We call upon the federal, provincial, territorial, and municipal governments to fully adopt and implement the United Nations Declaration on the Rights of Indigenous Peoples as the framework for reconciliation.
This means that one cannot be in support of the TRC Calls to Action without also being in favour of full implementation of the UN Declaration.
This report concludes that implementation of the UN Declaration will involve a diverse and dynamic set of legislative and policy shifts by government; action by Indigenous Nations to rebuild and revitalize their governments, structures and legal systems; and changes in processes and patterns of relations, negotiations and treaty and agreement-making, including a shift from consultation to consent-based decision-making (see box on “Free, Prior and Informed Consent”). Fundamental. to the UN Declaration is an understanding that government must move from a “duty to consult” to a genuine process of obtaining free, prior and informed consent of Indigenous Nations in all matters pertaining to their Title and Rights.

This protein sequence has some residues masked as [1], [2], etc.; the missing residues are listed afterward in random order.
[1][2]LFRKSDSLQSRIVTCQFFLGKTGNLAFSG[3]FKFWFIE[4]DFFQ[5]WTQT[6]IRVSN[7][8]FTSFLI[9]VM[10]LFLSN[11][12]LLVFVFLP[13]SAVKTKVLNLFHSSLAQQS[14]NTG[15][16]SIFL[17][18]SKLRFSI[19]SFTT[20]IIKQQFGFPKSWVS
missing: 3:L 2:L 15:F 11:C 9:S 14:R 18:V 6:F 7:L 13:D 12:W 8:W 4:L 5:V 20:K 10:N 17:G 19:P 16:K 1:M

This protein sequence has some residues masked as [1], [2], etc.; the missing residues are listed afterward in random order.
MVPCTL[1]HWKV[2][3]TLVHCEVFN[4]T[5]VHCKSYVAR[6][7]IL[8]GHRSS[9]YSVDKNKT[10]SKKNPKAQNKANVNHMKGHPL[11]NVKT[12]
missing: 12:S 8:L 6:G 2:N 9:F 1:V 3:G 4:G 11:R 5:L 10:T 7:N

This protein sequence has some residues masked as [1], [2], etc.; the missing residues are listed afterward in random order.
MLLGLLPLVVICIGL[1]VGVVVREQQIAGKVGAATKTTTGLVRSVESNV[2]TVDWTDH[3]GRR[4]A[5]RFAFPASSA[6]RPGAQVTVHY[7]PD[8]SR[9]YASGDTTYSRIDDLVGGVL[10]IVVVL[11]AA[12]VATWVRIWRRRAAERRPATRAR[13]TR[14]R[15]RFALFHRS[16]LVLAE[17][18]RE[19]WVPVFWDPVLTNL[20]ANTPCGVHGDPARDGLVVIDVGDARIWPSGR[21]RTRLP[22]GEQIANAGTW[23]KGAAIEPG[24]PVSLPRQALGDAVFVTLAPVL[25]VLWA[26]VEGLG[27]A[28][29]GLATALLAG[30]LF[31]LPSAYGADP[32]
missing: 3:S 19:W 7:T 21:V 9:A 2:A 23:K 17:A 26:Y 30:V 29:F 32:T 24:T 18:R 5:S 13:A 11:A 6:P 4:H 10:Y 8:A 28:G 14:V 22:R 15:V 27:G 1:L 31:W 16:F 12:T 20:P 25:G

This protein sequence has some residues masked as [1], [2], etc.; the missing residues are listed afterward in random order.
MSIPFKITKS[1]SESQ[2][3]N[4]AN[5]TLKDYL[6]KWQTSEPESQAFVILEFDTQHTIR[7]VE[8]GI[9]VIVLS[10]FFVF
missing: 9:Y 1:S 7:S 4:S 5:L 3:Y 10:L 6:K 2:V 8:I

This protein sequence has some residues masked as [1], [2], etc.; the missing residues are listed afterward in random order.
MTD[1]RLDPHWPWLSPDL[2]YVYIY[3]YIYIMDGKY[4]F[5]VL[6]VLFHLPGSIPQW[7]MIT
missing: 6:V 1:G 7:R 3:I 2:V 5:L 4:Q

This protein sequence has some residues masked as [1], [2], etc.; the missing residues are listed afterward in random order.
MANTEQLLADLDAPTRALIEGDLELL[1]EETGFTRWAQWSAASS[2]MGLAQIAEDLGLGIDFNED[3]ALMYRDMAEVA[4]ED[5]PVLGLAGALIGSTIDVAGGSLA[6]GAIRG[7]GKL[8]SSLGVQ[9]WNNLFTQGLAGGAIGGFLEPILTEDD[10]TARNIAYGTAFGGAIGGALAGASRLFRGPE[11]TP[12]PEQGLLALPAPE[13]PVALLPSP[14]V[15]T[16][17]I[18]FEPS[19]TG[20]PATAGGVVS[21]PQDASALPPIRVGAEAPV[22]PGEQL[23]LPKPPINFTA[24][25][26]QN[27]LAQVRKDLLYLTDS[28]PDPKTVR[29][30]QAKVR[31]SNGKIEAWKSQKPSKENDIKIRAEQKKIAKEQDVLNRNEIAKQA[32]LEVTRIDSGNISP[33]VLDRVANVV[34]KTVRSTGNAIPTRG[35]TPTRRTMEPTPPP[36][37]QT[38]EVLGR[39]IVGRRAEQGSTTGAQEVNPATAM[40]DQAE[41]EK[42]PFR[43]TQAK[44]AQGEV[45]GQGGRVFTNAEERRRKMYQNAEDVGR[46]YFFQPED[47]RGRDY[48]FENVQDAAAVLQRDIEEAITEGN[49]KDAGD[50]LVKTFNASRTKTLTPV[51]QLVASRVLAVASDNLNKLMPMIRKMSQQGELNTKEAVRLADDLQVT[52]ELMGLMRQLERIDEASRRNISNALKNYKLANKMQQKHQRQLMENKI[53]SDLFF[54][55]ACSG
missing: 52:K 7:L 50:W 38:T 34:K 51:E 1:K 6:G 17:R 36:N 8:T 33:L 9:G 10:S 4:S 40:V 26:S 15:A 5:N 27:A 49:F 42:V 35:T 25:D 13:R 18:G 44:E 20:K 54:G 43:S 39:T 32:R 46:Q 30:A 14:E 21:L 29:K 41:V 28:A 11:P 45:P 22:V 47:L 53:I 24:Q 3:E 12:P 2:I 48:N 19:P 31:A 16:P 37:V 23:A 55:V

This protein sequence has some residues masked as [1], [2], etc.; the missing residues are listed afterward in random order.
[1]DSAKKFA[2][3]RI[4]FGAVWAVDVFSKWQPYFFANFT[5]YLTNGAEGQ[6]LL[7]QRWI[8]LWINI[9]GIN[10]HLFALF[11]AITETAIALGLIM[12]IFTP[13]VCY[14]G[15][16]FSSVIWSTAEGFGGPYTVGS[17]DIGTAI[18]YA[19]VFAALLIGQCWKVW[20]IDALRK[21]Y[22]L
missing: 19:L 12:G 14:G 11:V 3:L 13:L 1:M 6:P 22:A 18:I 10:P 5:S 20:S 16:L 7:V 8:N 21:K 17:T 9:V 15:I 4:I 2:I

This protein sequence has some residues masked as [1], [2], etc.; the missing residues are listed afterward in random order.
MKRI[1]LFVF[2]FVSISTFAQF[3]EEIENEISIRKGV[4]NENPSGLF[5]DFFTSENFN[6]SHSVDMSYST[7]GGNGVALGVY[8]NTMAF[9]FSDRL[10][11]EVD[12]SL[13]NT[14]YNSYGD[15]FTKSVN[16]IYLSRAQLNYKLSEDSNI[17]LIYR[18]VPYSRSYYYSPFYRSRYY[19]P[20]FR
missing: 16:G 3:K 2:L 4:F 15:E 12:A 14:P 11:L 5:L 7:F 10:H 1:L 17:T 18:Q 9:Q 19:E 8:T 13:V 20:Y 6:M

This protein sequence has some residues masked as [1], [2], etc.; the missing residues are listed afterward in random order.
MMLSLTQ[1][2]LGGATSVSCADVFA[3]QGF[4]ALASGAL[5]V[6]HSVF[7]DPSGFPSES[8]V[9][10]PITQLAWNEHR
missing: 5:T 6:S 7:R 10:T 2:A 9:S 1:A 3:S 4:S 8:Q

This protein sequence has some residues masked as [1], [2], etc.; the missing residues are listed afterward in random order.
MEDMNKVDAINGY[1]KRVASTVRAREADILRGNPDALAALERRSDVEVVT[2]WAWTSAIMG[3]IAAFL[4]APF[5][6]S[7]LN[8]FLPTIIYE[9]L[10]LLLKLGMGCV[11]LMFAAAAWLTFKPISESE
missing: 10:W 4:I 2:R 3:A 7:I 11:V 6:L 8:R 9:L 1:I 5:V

There does not exist, nor can there exist, a “one size fits all” model of Crown-Indigenous relations that is consistent with the UN Declaration, nor is there a single legislative or policy action that will see the UN Declaration reflected on the ground in the life of British Columbians. Iterative actions, which pursue change systematically and build on one another, are required.